Maya closed her eyes, not answering right away. They were talking in circles, and she was starting to realize that there was nothing she could say that would change Riley’s mind about pushing her and Lucas together. And, if she was being perfectly honest with herself, safe in the darkness, a small part of her was okay with that. There had been a spark of -something- between them, in that moment by the campfire, under the stars. Riley had been shoving them together since they had returned from Texas. What was the harm in going along with it, just for a little bit? Just to see what would happen.
“You’re right. Something did happen.” She admitted neutrally.
They fell silent, sitting less than a foot across from each other but feeling miles away. When Maya spoke again, it was a mere whisper in the darkness.
“So what happens now?”
Maya sighed, scooting closer and pulling the younger girl into a hug before resting her head on her favorite spot on Riley’s shoulder. “I guess we go and have a conversation with Lucas tomorrow.”
Both girls slept fitfully that night. Cory and Topanga exchanged a look at the two rumbled, grumpily quiet girls that stomped into the kitchen for breakfast, but mercifully didn’t ask questions. That look was the one of parents the world over, asking without words whether they should poke the sleeping teenagers or let teenage drama lie.
“New Year’s Day. National holiday. I’m on vacation. I am not imparting any lessons today. It will keep until we go back to school on Monday.” Cory hissed to his wife.
Topanga rolled her eyes but nodded agreement, and kept the silence – and peace – for the moment. She had a couple of other ideas in mind, but that meant a few phone calls first.
Maya escaped soon after breakfast, giving off the excuse that there was no one home with her grandma, and Riley disappeared back into her room immediately after. Unbeknownst to her, Maya did indeed go home briefly, but only long enough to shower and change her clothes before picking up her phone.
“What’s up, kiddo?”
Maya’s heart leapt at the familiar greeting and rumble of Shawn’s voice, tinny and static though it was over the phone.
“Shawn? Where are you?”
“Stuck in traffic, but on my way to pop in and surprise everyone before I have to really leave.” He replied distractedly. She could hear car horns and the sounds of faint cursing and yelling in the background.
“You’ve got awesome timing then, because I have a bit of a problem that needs your…unique perspective.”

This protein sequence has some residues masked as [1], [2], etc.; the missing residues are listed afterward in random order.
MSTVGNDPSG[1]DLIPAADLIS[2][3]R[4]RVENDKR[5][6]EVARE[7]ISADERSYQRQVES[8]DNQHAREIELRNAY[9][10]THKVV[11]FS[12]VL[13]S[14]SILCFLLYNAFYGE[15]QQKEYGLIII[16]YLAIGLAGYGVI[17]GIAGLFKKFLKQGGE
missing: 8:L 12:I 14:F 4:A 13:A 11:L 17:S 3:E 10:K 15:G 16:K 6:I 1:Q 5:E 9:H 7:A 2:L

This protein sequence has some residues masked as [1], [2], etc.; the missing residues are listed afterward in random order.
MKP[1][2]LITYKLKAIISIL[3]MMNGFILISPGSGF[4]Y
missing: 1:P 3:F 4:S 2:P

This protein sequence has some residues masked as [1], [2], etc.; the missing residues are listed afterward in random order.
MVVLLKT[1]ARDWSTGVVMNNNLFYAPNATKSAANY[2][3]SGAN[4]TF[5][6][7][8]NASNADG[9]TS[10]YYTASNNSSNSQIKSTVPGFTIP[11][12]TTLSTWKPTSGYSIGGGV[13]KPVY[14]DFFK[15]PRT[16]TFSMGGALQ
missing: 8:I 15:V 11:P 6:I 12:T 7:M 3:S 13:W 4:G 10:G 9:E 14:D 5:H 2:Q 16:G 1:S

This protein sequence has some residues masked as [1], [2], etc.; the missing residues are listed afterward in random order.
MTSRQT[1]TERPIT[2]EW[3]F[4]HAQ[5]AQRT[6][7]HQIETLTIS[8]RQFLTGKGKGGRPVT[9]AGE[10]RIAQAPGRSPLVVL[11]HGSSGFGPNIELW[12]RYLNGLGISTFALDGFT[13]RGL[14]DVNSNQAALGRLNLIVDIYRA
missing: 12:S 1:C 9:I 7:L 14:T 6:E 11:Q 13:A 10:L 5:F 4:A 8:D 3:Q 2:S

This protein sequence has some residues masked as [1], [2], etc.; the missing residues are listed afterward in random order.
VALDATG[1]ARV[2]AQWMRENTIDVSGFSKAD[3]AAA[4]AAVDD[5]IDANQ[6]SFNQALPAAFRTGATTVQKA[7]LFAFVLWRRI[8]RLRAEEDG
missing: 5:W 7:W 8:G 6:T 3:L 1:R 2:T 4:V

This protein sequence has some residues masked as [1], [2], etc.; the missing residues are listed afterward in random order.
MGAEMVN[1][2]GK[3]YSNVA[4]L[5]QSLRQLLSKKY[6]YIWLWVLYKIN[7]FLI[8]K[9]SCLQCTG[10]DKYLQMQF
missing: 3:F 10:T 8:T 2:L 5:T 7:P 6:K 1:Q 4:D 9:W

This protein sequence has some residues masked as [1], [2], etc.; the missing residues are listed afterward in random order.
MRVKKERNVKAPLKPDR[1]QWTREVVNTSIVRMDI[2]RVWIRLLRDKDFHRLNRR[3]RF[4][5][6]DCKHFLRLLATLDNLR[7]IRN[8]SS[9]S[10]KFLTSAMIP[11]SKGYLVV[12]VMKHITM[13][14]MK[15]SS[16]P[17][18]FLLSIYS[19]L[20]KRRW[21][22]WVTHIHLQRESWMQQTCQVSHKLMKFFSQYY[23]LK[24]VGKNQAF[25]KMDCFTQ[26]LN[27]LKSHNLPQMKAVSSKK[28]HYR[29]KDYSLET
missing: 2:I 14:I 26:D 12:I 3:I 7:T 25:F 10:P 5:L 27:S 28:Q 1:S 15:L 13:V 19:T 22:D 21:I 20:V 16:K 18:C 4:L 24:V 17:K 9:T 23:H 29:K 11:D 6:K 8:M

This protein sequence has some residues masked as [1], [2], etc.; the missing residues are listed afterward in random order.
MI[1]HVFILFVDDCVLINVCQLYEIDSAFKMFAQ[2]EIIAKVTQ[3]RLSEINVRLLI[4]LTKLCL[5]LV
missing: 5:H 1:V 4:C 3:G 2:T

On the other end, Shawn’s focus sharpened at the pensive tone in the girl’s voice. He and Maya had had a quite a few conversations that had covered a plethora of topics. Recently though, she had been very interested in his adventures as a teen, especially those that involved Cory and Topanga (which admittedly, were most of them). He had enjoyed sharing them with her, figuring that she could both learn from his mishaps and enjoy the possibility of future material to tease Cory with.
“I’ll be in the neighborhood in twenty minutes.” He said. “Do I need to pick up bail money? Cuz I still haven’t recovered from our shopping spree.”
She laughed, the sound light and carefree and making him smile in response.
“No, no bail money. No schemes. I just…need you to listen.”
“Anytime I can.” he replied warmly. “Go grab us a table at Topanga’s.”
“Thanks, Shawn.” She said quietly, and hung up.
No fool, Shawn had immediately called Topanga to get the inside scoop.
“Forewarned is forearmed, especially when it comes to teenage girls. I may not be a dad, but I’m not stupid,” he scoffed when she had teased him. “And I’ve got about ten minutes until I actually see her, so spill.”
Topanga sighed, growing serious. “The short version? It’s you, me, and Cory all over again. The best friend and the potential boyfriend, and how to balance the three. And the confused teenage feelings between the best friend and the boyfriend before they figure out where they fit in her life.” She paused. “I’m glad Maya called you, actually; she beat me to the punch. I was about to divide and conquer – send you to Maya, while I have a little talk with Lucas. I have a feeling that we could provide some unique clarity to the situation. Which would be fantastic – I’m choking on all the teen angst right now. Were we really this dramatic in junior high and high school?”
“They could’ve created a television show around our lives, with all the drama we created. Especially around the love triangle that wasn’t a triangle.” Shawn grinned. “Despite all the rumors that went around in high school and college.”
“High school? They started in junior high. You weren’t considered a stud just because of the flippy hair and smoldering looks, you know.” She snorted. “You still haven’t ever told Cory that you were my first kiss, have you?”
“Heck no! He’d go all Cory Matthews and make us go on another date.” Shawn mock shuddered. “That kiss, by the way, is still the worse of my career. Blech.”
“Glad to know I hold such a special place in your heart and life.” Topanga replied dryly. “Love you, Shawnie.”
“Love you too, ‘Panga.”
He laughed and hung up, turning his attention to the conversation ahead.